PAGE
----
Uber to Work with NASA on Flying Taxis

Uber Technologies Inc. has signed a “space act” agreement with the U.S. National Aeronautics and Space Administration to help facilitate the ’flying taxi fleet being developed by the ride-hailing service.

Uber says the collaboration is necessary to make it possible for a large number of flying vehicles to operate safely at low altitudes. The NASA-backed automated traffic management system will complement the current human-staffed air traffic control infrastructure.

The ride-hailing giant also announced plans to begin testing UberAir in Los Angeles in 2020. That’s the same timeframe the company plans to launch public testing of the service in Dallas and Dubai.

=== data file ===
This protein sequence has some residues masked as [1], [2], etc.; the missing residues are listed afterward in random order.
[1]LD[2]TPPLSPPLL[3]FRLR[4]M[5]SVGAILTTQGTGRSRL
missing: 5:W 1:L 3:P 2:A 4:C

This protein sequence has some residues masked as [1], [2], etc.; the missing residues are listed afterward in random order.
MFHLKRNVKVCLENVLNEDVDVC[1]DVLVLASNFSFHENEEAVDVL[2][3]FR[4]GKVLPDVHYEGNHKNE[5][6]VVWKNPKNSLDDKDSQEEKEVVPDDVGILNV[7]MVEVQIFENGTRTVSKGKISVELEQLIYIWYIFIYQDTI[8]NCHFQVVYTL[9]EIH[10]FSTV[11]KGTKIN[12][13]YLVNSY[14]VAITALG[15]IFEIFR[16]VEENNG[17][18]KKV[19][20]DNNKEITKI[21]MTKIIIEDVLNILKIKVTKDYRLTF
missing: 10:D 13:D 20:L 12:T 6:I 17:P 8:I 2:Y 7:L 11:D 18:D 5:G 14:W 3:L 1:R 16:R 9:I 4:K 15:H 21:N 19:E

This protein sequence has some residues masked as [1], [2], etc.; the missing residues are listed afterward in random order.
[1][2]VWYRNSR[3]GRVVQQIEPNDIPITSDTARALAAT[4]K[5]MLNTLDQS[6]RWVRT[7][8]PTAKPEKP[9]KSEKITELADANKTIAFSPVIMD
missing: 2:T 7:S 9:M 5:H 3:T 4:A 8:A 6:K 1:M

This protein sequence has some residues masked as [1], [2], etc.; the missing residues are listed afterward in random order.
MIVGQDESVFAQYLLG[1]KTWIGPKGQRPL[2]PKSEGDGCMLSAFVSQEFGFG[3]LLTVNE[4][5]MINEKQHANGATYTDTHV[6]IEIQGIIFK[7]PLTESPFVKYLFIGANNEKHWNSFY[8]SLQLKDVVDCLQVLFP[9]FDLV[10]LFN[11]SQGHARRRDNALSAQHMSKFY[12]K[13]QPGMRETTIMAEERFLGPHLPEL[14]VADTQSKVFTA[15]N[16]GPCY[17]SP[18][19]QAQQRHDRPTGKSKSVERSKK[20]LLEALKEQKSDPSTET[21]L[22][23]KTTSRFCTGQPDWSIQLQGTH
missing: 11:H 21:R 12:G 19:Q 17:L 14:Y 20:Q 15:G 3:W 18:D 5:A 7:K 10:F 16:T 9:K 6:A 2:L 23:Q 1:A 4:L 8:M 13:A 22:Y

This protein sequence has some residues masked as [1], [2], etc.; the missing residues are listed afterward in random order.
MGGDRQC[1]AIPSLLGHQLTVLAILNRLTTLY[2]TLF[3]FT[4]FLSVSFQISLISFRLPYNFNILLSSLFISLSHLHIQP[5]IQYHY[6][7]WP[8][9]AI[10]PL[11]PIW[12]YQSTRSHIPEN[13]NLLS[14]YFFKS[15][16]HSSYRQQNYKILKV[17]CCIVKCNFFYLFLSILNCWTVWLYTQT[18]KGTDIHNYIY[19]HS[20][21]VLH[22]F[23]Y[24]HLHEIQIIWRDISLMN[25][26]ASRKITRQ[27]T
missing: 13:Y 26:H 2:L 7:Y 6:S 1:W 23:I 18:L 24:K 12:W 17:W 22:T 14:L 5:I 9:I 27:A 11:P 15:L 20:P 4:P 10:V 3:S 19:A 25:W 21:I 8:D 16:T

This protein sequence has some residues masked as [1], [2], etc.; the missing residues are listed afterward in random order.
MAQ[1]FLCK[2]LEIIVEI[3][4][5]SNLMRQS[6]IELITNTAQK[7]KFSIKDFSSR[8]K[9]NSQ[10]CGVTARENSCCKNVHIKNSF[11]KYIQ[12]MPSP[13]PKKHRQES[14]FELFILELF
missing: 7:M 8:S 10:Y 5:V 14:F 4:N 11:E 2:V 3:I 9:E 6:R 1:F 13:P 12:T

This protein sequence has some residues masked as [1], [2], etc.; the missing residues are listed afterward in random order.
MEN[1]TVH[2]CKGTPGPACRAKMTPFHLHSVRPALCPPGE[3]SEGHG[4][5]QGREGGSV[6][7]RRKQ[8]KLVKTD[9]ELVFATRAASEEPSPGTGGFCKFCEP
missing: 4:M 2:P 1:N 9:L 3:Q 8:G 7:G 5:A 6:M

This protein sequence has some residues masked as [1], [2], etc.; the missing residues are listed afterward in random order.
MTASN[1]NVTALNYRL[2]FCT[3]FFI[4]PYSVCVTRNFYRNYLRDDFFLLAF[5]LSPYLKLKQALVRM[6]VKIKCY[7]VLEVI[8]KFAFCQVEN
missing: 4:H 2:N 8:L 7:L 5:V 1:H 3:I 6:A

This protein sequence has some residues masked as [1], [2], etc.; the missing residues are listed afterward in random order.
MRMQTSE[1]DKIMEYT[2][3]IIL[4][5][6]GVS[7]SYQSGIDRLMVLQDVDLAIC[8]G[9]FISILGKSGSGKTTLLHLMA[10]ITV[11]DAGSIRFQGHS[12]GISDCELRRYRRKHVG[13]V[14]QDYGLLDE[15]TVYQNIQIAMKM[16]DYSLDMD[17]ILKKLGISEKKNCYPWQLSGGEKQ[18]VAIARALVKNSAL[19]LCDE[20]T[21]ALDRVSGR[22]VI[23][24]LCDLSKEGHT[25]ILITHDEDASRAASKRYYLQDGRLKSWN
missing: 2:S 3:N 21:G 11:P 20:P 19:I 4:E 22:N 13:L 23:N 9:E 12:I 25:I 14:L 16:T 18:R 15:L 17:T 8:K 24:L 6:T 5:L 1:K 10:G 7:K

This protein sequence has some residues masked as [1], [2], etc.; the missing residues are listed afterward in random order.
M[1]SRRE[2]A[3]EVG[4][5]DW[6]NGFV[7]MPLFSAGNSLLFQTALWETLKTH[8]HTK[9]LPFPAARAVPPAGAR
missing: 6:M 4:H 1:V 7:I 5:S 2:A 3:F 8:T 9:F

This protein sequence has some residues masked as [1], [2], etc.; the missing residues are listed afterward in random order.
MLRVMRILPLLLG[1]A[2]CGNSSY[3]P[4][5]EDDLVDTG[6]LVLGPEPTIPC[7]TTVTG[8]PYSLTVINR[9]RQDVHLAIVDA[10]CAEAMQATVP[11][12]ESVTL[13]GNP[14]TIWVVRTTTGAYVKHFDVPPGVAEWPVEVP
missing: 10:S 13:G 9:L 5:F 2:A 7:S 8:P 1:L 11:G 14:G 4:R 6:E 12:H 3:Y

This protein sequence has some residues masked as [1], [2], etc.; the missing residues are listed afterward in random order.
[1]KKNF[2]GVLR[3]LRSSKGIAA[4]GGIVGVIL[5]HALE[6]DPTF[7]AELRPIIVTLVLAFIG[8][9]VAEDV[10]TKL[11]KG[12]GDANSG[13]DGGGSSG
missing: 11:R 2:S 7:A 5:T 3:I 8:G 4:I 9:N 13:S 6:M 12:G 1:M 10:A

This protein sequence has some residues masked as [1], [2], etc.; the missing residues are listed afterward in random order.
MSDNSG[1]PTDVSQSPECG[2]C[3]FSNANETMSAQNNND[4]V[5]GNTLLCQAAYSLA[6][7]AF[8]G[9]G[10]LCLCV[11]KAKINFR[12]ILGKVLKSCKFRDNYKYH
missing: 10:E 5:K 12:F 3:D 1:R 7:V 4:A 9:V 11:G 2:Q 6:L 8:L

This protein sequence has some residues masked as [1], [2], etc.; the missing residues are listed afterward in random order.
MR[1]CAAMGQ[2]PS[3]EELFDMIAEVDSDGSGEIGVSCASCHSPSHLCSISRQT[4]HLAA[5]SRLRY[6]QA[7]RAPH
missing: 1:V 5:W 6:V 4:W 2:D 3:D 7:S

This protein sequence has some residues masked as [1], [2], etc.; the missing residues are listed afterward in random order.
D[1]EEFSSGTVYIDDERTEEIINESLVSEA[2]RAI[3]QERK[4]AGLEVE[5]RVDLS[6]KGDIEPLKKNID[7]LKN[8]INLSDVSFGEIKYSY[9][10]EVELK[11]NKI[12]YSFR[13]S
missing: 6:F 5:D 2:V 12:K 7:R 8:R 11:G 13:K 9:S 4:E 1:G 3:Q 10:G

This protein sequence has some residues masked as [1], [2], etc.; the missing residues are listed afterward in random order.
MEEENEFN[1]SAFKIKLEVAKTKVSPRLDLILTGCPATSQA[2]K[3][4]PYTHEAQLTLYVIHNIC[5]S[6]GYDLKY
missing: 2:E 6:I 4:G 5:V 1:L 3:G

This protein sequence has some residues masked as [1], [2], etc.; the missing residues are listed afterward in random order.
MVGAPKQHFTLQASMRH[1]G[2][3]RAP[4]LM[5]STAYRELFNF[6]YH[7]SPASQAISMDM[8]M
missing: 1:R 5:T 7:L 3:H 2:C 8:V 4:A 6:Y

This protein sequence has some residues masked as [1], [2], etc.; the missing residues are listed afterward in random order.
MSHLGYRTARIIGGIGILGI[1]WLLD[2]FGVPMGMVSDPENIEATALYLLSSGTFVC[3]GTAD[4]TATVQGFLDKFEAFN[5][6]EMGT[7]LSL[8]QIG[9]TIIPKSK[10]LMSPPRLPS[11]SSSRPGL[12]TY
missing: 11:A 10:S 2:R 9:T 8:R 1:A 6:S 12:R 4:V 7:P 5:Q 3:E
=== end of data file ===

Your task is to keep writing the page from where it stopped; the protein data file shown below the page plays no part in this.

Uber is working with several aviation firms, including Bell Helicopter, to develop vertical takeoff and landing aircraft. The vehicles will use a recharging system being developed by ChargePoint Inc. specifically for flight applications.

In Los Angeles, Uber envisions an initial network of 20 flight bases positioned in and around the city, including the airport, Sherman Oaks and Santa Monica. The city also will host Uber's Elevate conference next spring.

Earlier this year Uber hired Mark Moore, a former NASA engineer, to head the flying taxi development program. The company aims to launch commercial service in select markets by 2023 at ride fees equivalent to those of an Uber car.

Electric flying taxis promise to be safer, quieter and more environmentally friendly and efficient than helicopters. Uber chief product officer Jeff Holden detailed the company’s latest plans this week at the Web Summit in Lisbon, Portugal. Several other companies are developing similar flying vehicles and services.